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Don’t get too attached to dividend yields

According to The Australian, equity investors have enjoyed an average 6% rise in dividends for the year to June 30 and there are signs that they could grow a further 7.5% over 2013-14 for the S&P/ASX 200 (Index: ^AXJO) (ASX: XJO).

While dividend investors would certainly see this as a good sign for things to come, it may not be quite as good as first thought. Instead, it appears that some companies may be going a little too far to please investors in terms of dividend payouts – particularly those companies that are actually taking out loans to pay their shareholders.

Over the last year, with interest rates having fallen to an all-time low, investors have turned their attention towards companies with large dividend yields. Each of the banks have significantly benefited from this trend, whilst other companies such as Woolworths, Wesfarmers and Telstra (ASX: TLS) have also seen enormous increases in value.

Whilst GDP is forecast for less than 2.5% however, many companies are likely to begin returning lower profits which, in turn, would create difficulty to maintain such high shareholder returns. This would result in reduced dividends that would negatively impact share prices. Furthermore, whilst a number of companies, such as Suncorp (ASX: SUN) and Woodside Petroleum (ASX: WPL), have announced special dividends in recent times, those payouts cannot necessarily be relied upon in future periods.

Recognising this risk, Commonwealth Bank (ASX: CBA) and Telstra have both signaled that they do not wish to be known as companies that continually lift dividends, unless it is economically viable for them to do so.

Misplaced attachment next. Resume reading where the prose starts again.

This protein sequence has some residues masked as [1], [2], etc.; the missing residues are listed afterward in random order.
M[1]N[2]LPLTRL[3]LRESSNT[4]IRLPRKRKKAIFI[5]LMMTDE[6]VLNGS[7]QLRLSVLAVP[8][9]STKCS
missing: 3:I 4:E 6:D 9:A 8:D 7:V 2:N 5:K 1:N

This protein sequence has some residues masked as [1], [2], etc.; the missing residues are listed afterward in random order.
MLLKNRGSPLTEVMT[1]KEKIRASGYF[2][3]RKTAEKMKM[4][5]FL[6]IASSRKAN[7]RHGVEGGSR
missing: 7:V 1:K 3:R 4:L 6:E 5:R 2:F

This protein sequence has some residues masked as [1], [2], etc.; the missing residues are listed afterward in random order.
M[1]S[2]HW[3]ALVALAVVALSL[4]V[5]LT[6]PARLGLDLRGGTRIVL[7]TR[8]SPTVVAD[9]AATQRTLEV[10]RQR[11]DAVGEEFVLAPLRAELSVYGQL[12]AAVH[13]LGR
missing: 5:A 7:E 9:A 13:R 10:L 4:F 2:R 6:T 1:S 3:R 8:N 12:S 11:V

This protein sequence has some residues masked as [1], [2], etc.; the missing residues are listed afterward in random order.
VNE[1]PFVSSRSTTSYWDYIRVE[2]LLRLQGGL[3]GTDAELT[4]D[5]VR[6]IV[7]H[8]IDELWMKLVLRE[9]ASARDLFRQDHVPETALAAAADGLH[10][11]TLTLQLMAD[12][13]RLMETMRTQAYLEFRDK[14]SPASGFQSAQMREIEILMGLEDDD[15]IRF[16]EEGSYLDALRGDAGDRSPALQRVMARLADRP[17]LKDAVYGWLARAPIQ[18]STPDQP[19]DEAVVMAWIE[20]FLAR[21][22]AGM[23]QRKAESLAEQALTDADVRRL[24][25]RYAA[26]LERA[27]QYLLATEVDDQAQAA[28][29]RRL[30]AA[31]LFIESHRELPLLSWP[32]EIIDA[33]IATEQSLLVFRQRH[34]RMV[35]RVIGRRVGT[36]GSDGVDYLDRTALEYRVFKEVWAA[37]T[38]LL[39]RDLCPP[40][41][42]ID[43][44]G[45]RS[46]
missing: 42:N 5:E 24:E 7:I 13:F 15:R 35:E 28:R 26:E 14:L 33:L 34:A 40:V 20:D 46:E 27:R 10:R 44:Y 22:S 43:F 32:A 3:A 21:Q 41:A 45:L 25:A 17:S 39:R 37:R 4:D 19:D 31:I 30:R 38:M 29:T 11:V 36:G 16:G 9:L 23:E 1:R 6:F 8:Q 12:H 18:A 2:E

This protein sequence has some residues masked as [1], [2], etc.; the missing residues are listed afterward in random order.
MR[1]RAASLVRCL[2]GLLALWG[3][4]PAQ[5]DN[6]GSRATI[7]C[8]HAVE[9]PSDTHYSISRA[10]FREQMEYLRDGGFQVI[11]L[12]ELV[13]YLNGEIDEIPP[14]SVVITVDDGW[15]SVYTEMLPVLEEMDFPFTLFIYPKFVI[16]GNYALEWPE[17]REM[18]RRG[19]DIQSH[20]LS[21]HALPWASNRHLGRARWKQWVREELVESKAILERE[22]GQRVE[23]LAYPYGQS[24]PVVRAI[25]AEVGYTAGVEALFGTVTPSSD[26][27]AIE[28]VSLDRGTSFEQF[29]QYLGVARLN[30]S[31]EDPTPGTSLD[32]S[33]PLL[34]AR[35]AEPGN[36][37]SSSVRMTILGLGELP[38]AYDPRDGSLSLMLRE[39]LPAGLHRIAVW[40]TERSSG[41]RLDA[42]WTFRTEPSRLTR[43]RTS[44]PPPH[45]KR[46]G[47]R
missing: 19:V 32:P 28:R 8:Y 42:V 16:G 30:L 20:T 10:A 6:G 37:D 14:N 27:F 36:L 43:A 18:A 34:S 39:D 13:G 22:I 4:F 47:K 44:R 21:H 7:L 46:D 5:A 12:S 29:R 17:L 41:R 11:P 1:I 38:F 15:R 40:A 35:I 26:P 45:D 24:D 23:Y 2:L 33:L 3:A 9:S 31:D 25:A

However, for the near term at least, “strong and tax-effective yields can still be achieved from the local market”, according to financial commentator and co-manager of Beulah Capital’s equity yield fund, Tom Elliott. Elliott believes that equity markets are still the right place for investors looking for yield with interest rates remaining so low.

Foolish takeaway

There are many risks involved in investing in a company specifically for its high dividend yield. Should the stock fall (as the company gets too overpriced), any gains made through the form of dividends could be reversed.

On the other hand, there are plenty of reasonably priced stocks that still offer both an attractive dividend yield as well as growth potential. For instance, are you interested in our #1 dividend-paying stock? Discover The Motley Fool’s favourite income idea for 2013-2014 in our brand-new, FREE research report, including a full investment analysis! Simply click here for your FREE copy of “The Motley Fool’s Top Dividend Stock for 2013-2014.”

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Motley Fool contributor Ryan Newman does not own shares in any of the companies mentioned in this article.

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